Chlorine Facts (Cl or Atomic Number 17)

Chlorine Chemical & Physical Properties

Chlorine
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Chlorine is a chemical element with atomic number 17 and element symbol Cl. It is a member of the halogen group of elements, appearing between fluorine and bromine moving down the periodic table. At ordinary temperature and pressure, chlorine is a pale. greenish-yellow gas. Like other halogens, it is an extremely reactive element and strong oxidizer.

Fast Facts: The Element Chlorine

  • Element Name: Chlorine
  • Atomic Number: 17
  • Element Symbol: Cl
  • Appearance: Pale greenish-yellow gas
  • Element Group: Halogen

Chlorine Facts

Atomic Number: 17

Symbol: Cl

Atomic Weight: 35.4527

Discovery: Carl Wilhelm Scheele 1774 (Sweden)

Electron Configuration: [Ne] 3s2 3p5

Word Origin: Greek: khloros: greenish-yellow

Properties: Chlorine has a melting point of -100.98°C, boiling point of -34.6°C, density of 3.214 g/l, specific gravity of 1.56 (-33.6°C), with a valence of 1, 3, 5, or 7. Chlorine is a member of the halogen group of elements and directly combines with almost all of the other elements. Chlorine gas is a greenish yellow. Chlorine figures prominently in many organic chemistry reactions, particularly in substitutions with hydrogen. The gas acts as an irritant for respiratory and other mucous membranes. The liquid form will burn the skin. Humans can smell as low an amount as 3.5 ppm. A few breaths at a concentration of 1000 ppm is usually fatal.

Uses: Chlorine is used in many everyday products. It is used for disinfecting drinking water. Chlorine is used in the production of textiles, paper products, dyes, petroleum products, medicines, insecticides, disinfectants, foods, solvents, plastics, paints, and many other products. The element is used to manufacture chlorates, carbon tetrachloride, chloroform, and in the extraction of bromine. Chlorine has been used as a chemical warfare agent.

Biological Role: Chlorine is essential for life. Specifically, the chloride ion (Cl-) is key to metabolism. In humans, the ion is obtained mainly from salt (sodium chloride). It is used in cells to pump ions and is used in the stomach to make hydrochloric acid (HCl) for gastric juice. Too little chloride produces hypochloremia. Hypochloremia can lead to cerebral dehydration. Hypochloremia may be caused by hypoventilaton or chronic respiratory acidosis. Too much chloride leads to hyperchloremia. Usually, hyperchloremia is asymptomatic, but it can present much like hypernatremia (too much sodium). Hyperchloremia affects oxygen transport in the body.

Sources: In nature, chlorine is only found in the combined state, most commonly with sodium as NaCl and in carnallite (KMgCl3•6H2O) and sylvite (KCl). The element is obtained from chlorides by electrolysis or via the action of oxidizing agents.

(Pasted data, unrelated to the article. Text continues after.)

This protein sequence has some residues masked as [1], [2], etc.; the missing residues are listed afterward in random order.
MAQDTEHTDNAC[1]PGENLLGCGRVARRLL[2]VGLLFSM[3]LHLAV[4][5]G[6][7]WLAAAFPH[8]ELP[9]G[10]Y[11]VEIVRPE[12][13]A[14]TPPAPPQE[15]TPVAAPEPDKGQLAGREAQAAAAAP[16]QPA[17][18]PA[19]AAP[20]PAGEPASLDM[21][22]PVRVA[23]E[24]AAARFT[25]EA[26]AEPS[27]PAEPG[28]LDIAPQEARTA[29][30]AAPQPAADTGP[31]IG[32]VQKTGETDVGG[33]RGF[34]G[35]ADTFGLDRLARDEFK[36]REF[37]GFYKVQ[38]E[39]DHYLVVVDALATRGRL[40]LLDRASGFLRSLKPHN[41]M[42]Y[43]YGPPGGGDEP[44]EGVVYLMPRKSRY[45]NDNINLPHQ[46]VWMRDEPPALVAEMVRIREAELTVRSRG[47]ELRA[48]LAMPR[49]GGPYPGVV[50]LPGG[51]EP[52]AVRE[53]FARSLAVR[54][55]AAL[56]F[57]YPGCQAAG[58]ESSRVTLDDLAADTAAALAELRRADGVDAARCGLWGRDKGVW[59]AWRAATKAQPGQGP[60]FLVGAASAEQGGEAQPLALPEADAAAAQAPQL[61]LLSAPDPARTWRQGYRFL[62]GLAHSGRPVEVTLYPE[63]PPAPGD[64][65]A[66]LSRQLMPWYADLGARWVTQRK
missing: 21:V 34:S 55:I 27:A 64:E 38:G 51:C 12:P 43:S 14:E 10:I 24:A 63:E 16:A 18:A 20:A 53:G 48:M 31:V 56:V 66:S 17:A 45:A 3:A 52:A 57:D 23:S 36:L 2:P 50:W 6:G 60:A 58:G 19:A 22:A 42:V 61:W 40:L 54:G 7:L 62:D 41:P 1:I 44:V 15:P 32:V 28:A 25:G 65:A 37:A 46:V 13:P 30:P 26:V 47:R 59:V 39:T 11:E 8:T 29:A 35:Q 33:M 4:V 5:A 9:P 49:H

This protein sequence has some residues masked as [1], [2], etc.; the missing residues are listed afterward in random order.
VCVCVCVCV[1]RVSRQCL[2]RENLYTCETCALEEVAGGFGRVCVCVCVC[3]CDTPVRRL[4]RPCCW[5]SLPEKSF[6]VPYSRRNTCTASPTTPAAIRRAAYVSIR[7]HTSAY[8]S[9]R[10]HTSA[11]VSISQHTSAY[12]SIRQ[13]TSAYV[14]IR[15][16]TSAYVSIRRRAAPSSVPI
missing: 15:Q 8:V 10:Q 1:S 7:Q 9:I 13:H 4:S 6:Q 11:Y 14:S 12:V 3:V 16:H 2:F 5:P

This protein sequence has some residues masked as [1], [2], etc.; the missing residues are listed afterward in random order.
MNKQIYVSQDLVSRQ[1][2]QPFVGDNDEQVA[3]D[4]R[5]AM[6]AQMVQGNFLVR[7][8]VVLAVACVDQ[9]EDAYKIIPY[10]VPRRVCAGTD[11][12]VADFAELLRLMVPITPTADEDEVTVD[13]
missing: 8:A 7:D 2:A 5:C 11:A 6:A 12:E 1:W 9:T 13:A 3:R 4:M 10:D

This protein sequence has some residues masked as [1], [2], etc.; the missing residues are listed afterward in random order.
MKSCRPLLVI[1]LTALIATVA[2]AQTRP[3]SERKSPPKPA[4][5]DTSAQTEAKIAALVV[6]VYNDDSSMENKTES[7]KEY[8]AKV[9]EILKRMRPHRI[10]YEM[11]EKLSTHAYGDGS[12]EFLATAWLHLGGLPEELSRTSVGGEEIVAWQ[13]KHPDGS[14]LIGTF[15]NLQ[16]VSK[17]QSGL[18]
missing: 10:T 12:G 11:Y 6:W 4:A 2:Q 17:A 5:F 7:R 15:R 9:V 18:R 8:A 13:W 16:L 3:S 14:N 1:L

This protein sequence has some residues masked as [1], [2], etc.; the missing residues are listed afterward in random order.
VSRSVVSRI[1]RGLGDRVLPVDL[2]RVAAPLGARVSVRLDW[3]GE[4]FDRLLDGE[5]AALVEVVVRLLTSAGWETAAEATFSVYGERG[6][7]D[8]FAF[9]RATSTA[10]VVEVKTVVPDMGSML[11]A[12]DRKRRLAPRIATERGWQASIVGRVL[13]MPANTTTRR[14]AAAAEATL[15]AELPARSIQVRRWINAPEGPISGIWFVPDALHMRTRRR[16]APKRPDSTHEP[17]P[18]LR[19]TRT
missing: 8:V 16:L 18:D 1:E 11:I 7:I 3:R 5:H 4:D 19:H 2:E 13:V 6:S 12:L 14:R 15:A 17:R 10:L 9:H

Element Classification: Halogen

Chlorine Physical Data

Density (g/cc): 1.56 (@ -33.6 °C)

Melting Point (K): 172.2

Boiling Point (K): 238.6

Appearance: greenish-yellow, irritating gas. At high pressure or low temperature: red to clear.

Isotopes: 16 known isotopes with atomic masses ranging from 31 to 46 amu. Cl-35 and Cl-37 are both stable isotopes with Cl-35 as the most abundant form (75.8%).
Atomic Volume (cc/mol): 18.7

Covalent Radius (pm): 99

Ionic Radius: 27 (+7e) 181 (-1e)

Specific Heat (@20°C J/g mol): 0.477 (Cl-Cl)

Fusion Heat (kJ/mol): 6.41 (Cl-Cl)

Evaporation Heat (kJ/mol): 20.41 (Cl-Cl)

Pauling Negativity Number: 3.16

First Ionizing Energy (kJ/mol): 1254.9

Oxidation States: 7, 5, 3, 1, -1

Lattice Structure: Orthorhombic

Lattice Constant (Å): 6.240

CAS Registry Number: 7782-50-5

Interesting Trivia

  • Chlorine leaks in containers are detected using ammonia. Ammonia will react with the chlorine and form a white mist above the leak.
  • The most common natural chlorine compound on Earth is sodium chloride or table salt.
  • Chlorine is the 21st most abundant element in the Earth's crust
  • Chlorine is the third most abundant element in the Earth's oceans
  • Chlorine gas was used as a chemical weapon during World War I. Chlorine is heavier than air and would form a deadly layer in low-lying foxholes and trenches.

Sources

  • Emsley, John (2011). Nature's building blocks: An A-Z Guide to the Elements. Oxford University Press. pp. 492–98. ISBN 978-0-19-960563-7.
  • Greenwood, Norman N.; Earnshaw, Alan (1997). Chemistry of the Elements (2nd ed.). Butterworth-Heinemann. ISBN 978-0-08-037941-8.
  • Hammond, C. R. (2004). The Elements, in Handbook of Chemistry and Physics (81st ed.). CRC press. ISBN 978-0-8493-0485-9.
  • Levitin, H; Branscome, W; Epstein, FH (December 1958). "The pathogenesis of hypochloremia in respiratory acidosis." J. Clin. Invest. 37 (12): 1667–75. doi:10.1172/JCI103758
  • Weast, Robert (1984). CRC, Handbook of Chemistry and Physics. Boca Raton, Florida: Chemical Rubber Company Publishing. pp. E110. ISBN 0-8493-0464-4.